Swimmer slow to recall Reagan era 'fallout'
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Tribal leaders who have objected to the Bush administration's revival of Ross Swimmer have cited his late 1980s tenure as head of the Bureau of Indian Affairs as the major reason for their displeasure.

But the former assistant secretary and former chief of the Cherokee Nation of Oklahoma has trouble remembering all the opposition he encountered. According to a recent court deposition, he said he couldn't "recall" what happened when he proposed to transfer billions of dollars belonging to hundreds of tribes to a private bank, a move that was halted by concerned lawmakers.

"I don't remember having a major fallout over the issue," he testified on November 20, 2002.

Swimmer's memory was jogged when presented with testimony he gave to the Senate a decade after he left the Reagan administration. In it, he recalled that his privatization effort faced "intense resistance" from Congress.

"[W]hen I said I did not recall opposition before, I didn't," he testified.

And he was pushed a bit more when presented with a 1992 report drafted by the late congressman Mike Synar, a Democrat from Oklahoma, who took Swimmer to task for not consulting with tribal leaders. The report, "Misplaced Trust: the Bureau of Indian Affairs Management of Indian Trust Funds," is still considered one of the most authoritative sources and it led to the passage of a 1994 law aimed at fixing the broken system.

Tribal leaders have little trouble recalling their dissatisfaction with Swimmer's earlier reign. "Oh, god, that just brings up things I don't even want to talk about," said one.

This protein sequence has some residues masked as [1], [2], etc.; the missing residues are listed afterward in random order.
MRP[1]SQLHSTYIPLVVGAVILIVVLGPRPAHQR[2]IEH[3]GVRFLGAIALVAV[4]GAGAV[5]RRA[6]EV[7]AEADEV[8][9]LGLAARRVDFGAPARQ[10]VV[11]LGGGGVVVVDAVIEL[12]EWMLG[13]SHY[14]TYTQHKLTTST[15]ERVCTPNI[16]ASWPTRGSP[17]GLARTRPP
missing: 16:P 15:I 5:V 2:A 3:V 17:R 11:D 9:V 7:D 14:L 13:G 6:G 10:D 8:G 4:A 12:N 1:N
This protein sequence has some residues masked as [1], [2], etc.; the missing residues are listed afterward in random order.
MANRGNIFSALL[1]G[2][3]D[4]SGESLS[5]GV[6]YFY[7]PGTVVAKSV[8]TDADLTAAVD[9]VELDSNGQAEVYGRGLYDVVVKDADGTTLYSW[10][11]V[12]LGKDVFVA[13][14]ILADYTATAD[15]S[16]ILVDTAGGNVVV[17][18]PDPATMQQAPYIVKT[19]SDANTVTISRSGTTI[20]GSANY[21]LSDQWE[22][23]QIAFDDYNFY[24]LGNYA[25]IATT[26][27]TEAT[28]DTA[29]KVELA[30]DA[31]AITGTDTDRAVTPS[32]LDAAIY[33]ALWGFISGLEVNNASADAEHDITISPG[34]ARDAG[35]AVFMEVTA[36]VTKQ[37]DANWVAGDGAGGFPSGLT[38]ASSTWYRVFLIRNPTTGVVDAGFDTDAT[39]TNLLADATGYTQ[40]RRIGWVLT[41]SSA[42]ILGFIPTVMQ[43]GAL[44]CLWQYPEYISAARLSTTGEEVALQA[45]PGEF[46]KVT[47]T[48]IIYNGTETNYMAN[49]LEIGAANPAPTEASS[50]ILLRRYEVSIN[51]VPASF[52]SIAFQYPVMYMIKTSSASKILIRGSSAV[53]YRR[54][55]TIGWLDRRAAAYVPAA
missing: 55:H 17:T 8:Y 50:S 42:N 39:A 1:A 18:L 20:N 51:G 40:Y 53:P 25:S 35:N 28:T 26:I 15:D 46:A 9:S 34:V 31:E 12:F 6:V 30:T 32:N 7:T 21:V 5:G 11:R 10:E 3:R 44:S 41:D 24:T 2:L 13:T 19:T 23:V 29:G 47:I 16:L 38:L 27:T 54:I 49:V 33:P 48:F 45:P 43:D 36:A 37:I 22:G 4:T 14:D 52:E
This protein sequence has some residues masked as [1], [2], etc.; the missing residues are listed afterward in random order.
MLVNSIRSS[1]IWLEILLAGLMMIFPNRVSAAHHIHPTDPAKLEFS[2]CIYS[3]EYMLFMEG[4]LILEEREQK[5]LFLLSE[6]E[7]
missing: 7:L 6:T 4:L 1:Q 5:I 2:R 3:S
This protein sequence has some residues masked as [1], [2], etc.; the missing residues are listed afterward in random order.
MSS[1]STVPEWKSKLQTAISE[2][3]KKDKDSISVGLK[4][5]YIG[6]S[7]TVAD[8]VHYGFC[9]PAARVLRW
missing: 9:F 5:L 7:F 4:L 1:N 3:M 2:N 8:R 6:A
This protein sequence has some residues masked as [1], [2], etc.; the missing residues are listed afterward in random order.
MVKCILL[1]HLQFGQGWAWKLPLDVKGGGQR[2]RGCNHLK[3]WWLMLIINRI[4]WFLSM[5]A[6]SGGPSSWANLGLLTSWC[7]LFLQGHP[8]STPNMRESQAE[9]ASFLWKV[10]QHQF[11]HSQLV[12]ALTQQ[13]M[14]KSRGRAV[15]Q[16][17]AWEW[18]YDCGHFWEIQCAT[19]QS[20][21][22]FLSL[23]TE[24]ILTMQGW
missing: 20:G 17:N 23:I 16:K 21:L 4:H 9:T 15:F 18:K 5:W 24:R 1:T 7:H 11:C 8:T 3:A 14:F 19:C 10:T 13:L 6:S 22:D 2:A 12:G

Many of those feelings resurfaced when Swimmer was brought back to the Department of Interior in late 2001 to help create, and run, a new Indian trust agency. Although he had no input into the hatching of BITAM, it too was met with tribal and Congressional opposition and was eventually scrapped for another proposal that lacks Indian Country support.

Swimmer's appointment earlier this month as Special Trustee for American Indians, the post created by the 1994 act, has continued to enrage tribal leaders.

"It's really hard for to believe that they would make that appointment of Ross Swimmer for that position that is so critical to us at this time with the reorganization of the Bureau of Indian Affairs," added Sue Masten, chairwoman of the Yurok Tribe of California and former president of the National Congress of American Indians. Masten sits on an advisory board to the special trustee.

With the Senate under Republican control, Swimmer faces confirmation hearings this spring. The Senate Indian Affairs Committee is under the control of Sen. Ben Nighthorse Campbell (R-Colo.), who said he supports the controversial appointee.

Relevant Links:
Office of Special Trustee -
Indian Trust: Cobell v. Norton -

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